In Memoriam – June Harter
My mother was a very special person. I suppose every mother’s son believes that his mother was a very special person. They are right to do so; everyone’s mother is a special person. My special person, the person I am going to talk about here, is my mother, June Harter.
Perhaps I should say “was” rather than “is” because she died in her sleep at 6:20 in the morning of January 25, 2002. I will say “is” though, because, dead or alive, she is a very special person to me. More than that, she was a truly remarkable person.
She was a woman of many interests. She was an avid gardener who created an oasis of green and floral beauty in the middle of the prairie. She was an enthusiastic conservationist. She was a bird watcher who didn’t simply watch birds; she edited the SD Ornithological Journal for a number of years. She was a genealogical researcher and a principal in the local historical society. She was a painter. She was a self taught architect who designed her own home. She kept up with world affairs; in the middle of rural South Dakota she subscribed to “The Economist” and “Mother Jones”. She made quilts and she canned. Somewhere in the midst of all this activity she found time to be a wife, a widow, a mother, and a beloved member of her community.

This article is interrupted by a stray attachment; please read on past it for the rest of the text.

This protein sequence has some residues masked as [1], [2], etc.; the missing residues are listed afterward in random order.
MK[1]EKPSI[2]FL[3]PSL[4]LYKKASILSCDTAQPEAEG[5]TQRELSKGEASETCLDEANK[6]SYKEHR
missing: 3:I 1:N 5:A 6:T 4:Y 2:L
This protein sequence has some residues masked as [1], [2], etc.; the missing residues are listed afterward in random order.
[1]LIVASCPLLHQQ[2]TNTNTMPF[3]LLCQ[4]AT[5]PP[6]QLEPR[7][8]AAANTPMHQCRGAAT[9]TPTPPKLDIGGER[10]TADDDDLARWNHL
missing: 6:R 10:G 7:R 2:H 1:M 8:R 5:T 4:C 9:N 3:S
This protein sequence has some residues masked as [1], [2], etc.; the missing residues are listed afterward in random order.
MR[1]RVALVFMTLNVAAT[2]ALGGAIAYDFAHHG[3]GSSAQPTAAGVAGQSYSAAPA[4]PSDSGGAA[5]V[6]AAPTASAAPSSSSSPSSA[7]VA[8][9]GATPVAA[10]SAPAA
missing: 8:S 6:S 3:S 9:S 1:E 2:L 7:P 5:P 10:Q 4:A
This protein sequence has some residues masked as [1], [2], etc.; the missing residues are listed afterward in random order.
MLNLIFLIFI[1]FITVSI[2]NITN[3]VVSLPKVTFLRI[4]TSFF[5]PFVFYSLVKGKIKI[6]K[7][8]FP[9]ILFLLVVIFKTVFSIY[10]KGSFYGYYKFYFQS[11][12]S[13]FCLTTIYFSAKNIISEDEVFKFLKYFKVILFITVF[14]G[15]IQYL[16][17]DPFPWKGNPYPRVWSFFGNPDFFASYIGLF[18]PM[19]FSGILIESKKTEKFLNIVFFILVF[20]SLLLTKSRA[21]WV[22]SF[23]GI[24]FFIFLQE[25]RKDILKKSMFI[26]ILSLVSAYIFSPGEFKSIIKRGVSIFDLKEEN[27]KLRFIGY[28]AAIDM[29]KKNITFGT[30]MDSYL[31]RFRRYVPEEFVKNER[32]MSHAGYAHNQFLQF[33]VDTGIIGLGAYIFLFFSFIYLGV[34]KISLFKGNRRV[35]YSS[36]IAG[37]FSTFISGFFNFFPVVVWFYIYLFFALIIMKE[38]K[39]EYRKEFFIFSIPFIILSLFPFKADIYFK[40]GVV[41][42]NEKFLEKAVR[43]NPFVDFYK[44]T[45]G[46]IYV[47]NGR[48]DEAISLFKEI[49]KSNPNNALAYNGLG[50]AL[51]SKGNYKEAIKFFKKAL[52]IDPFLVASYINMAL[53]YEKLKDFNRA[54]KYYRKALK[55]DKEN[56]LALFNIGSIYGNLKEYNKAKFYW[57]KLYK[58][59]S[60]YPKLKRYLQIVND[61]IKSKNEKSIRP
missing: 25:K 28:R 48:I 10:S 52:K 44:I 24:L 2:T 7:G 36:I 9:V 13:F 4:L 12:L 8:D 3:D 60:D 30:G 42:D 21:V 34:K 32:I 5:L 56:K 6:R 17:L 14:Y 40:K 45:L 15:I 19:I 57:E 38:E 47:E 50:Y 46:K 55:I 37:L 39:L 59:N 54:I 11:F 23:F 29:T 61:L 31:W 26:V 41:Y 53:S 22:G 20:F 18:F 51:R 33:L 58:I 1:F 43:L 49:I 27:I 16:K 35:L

She lived a full life. She was born in 1914 as the first of eight children. She was a farm wife fighting the depression and the dust storms in the dirty thirties. She watched her husband die of cancer. She raised her children and saw them all go to college and go on to good careers. Through it all she fought the good fight with wit, humor, and a shrewd pragmatism. Her last two years were not what she wanted or what anyone would have wanted; she spent them fighting for breath in a nursing home. Even so, her mind and her interest in life never failed.
I hope my words are enough to establish that she indeed was a remarkable person. I would like to end this by recalling an incident that illustrates why she was a special person to me.
When I was a child in grade school I attended a country school, North Eagle township school in Hyde county. When I started high school I had to go to school in Highmore. We lived 11 1/2 miles from town; a long distance on country roads in those days. My mother made that drive twice a day for my freshman year. To be honest I didn’t remember that she did this for me until we were talking about the old days one time. On those trips we would both keep an eye out for native birds and native flowers; we observed the meadowlarks, the lark buntings, and the redwing blackbirds in the spring time.
That I remembered.
This page was last updated February 1, 2002.